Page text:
The funding will now enable the park to be restored and enhanced. New planting and habitat management will benefit wildlife and the tranquillity of the area will be maintained. The project will also help Durlston become one of the best places in the country for people with disabilities or reduced mobility to enjoy wildlife and the countryside.

Aden Country Park, Mintlaw in Aberdeenshire (£1,687,000) - Originally the site of a medieval deer monastery, Aden Country Park was for more than 200 years, the home and gardens of the Russell family.

During the Second World War, it was used as an army barracks and it suffered a good deal of damage. After the war the house was left to fall into ruin. Aberdeenshire Council recognised its value as an area of stunning natural beauty with a wide diversity of architectural features, habitats and woodlands and purchased it in 1974. It was designated a country park the following year.

40 years later, this money will enable the council to establish Aden as a park which reflects its past. It wants to improve the visitor experience, expand and increase opportunities for biodiversity, whilst protecting and recording unexplored aspects of the park – including a Bronze Age structure and Keith Tower House.

The Mount Pavilion and Gardens, Fleetwood, Lancashire (£2,019,400) - A local landmark, The Mount Pavilion and its Grade II registered gardens were designed by the eminent architect and landscape designer Decimus Burton in the 1800s. This funding will enable the pavilion to be restored and brought back into regular use as an education centre, exhibition space and a function room for public events and receptions.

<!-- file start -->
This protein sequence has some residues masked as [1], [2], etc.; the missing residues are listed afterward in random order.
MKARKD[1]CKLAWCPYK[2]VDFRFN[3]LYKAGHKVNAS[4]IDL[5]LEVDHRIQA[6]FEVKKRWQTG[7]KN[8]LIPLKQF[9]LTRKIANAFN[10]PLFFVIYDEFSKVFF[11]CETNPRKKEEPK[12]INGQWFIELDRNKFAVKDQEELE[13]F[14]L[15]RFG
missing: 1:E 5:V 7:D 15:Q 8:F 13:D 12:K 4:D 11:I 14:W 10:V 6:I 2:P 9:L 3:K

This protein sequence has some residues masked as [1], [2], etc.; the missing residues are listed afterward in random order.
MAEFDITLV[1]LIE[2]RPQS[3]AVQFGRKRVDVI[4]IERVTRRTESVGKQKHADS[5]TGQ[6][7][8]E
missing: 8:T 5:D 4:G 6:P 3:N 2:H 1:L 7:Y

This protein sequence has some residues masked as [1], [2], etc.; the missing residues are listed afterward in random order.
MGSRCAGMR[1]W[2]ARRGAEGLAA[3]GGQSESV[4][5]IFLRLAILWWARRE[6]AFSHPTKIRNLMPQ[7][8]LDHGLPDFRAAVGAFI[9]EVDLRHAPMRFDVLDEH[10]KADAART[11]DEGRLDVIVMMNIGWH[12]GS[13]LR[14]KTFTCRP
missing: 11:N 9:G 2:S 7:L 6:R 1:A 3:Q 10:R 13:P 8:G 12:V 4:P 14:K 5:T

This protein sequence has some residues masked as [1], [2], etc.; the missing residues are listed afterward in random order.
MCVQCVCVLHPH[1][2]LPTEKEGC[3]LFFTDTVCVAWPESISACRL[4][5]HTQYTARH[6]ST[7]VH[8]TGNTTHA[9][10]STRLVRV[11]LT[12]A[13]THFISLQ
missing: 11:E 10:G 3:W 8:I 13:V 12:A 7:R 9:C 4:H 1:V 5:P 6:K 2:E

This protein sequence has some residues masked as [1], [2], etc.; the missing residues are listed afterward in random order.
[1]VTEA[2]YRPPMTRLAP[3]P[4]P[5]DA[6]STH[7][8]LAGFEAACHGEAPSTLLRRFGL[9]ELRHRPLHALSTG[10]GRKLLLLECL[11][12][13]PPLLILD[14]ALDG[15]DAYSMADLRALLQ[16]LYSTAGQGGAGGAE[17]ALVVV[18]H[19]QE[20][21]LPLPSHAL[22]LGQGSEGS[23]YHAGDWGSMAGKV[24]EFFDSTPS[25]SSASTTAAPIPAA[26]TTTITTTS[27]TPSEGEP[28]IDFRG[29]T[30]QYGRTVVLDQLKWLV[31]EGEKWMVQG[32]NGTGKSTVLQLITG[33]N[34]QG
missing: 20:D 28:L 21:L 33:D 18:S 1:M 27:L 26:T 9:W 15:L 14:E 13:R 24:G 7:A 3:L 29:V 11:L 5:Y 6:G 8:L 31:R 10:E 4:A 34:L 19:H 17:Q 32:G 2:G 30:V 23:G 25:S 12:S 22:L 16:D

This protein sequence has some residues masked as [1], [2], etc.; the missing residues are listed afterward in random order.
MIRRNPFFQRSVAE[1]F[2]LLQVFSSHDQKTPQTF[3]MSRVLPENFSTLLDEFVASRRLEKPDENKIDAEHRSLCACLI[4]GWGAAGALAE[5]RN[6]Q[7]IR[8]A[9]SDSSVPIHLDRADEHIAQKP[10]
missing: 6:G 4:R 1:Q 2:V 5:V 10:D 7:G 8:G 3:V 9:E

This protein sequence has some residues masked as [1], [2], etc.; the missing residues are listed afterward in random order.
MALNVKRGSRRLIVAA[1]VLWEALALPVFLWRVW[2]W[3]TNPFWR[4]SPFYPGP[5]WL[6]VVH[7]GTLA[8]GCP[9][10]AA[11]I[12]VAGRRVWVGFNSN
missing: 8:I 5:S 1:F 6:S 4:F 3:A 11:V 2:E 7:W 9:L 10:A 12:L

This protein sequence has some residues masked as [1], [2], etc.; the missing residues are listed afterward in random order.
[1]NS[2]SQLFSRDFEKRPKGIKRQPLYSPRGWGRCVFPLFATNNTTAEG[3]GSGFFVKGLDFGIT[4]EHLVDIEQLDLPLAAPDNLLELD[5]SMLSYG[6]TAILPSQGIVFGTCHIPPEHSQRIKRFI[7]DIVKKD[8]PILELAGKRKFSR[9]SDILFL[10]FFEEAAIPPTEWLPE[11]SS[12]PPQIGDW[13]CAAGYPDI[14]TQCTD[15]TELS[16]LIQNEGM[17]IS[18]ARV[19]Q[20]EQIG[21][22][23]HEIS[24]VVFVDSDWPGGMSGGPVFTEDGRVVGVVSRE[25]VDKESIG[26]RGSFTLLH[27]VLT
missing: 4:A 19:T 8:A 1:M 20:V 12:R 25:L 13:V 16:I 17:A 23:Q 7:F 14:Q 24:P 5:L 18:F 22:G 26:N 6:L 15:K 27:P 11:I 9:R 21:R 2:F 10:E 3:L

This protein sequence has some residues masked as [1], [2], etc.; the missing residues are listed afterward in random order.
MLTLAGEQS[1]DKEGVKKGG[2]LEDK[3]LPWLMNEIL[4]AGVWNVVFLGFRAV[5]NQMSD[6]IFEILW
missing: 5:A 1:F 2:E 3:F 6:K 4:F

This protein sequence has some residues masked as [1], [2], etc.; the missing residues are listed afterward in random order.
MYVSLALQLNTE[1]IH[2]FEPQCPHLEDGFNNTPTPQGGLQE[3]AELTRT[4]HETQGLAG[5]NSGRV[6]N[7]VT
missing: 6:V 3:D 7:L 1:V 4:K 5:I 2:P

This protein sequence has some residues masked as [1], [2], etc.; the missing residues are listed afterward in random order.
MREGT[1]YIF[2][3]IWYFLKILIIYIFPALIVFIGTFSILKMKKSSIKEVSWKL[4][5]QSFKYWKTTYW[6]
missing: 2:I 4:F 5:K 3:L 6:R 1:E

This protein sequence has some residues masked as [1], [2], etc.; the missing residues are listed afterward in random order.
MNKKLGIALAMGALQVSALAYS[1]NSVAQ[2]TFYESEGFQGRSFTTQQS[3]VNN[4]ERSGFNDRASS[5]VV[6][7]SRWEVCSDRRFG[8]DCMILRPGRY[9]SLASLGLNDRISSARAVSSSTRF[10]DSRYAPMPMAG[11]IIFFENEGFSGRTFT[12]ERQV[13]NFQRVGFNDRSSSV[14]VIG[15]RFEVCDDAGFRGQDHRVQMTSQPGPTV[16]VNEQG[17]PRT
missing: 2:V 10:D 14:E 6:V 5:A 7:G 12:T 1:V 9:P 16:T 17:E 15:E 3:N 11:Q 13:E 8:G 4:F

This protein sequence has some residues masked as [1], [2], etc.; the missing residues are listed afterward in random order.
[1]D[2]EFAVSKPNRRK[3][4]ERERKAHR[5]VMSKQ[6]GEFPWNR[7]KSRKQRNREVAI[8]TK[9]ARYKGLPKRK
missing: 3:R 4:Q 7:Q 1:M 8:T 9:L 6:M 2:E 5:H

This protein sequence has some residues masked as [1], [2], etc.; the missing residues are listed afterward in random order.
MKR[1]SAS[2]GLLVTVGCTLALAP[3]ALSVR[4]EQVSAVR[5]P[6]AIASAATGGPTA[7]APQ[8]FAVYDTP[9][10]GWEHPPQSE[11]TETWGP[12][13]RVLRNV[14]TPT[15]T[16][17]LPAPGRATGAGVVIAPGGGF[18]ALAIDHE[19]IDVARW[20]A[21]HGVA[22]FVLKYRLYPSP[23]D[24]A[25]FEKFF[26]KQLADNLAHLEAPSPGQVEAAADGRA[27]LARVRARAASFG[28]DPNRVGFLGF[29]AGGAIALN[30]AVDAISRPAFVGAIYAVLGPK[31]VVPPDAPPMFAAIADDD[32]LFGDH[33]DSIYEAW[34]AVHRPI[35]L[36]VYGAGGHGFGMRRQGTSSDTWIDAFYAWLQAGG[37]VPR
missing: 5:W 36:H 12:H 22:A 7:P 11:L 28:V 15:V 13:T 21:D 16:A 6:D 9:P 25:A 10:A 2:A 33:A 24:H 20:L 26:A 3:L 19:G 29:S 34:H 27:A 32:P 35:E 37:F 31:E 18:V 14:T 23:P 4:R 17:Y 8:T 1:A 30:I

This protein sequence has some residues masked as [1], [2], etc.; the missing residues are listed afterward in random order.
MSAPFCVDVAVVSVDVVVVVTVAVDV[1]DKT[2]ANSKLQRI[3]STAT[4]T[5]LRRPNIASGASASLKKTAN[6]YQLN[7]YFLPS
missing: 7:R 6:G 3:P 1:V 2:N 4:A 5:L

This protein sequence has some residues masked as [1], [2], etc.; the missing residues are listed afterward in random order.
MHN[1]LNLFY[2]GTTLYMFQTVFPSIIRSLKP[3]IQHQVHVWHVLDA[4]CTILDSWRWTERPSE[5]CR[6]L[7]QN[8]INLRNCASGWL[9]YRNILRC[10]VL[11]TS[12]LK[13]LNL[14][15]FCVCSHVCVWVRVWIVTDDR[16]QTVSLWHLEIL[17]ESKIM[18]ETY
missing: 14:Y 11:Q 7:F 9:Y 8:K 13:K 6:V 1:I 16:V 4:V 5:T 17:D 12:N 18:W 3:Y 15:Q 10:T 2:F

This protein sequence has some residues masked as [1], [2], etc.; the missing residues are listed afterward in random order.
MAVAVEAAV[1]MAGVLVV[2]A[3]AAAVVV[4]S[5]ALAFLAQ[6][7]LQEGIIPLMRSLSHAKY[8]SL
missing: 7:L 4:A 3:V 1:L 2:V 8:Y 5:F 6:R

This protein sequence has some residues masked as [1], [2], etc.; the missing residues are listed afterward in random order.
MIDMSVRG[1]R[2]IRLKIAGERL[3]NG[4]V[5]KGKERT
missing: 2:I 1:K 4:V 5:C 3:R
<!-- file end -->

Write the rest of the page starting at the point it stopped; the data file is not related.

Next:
The park’s lodge building will also be restored. The upper floor will be opened as a tearoom and the lower floors will be used as a base room for volunteers helping on the grounds. Many of the lost landscape features will be replaced and the Mary Hope Garden, originally designed in the 1960s for people who were blind, will be rejuvenated. There will be planting schemes for wildlife and a new play area will be created.

Headstone Manor Park, London (£1,126,900) - Headstone Manor Park spans 23 hectares and is all that remains of the much larger, ancient 'Heggeston' farm, which was first recorded from 1300. Farming continued on the land up until 1928, when it was purchased by the then local authority, Hendon Rural District Council, to create a public park.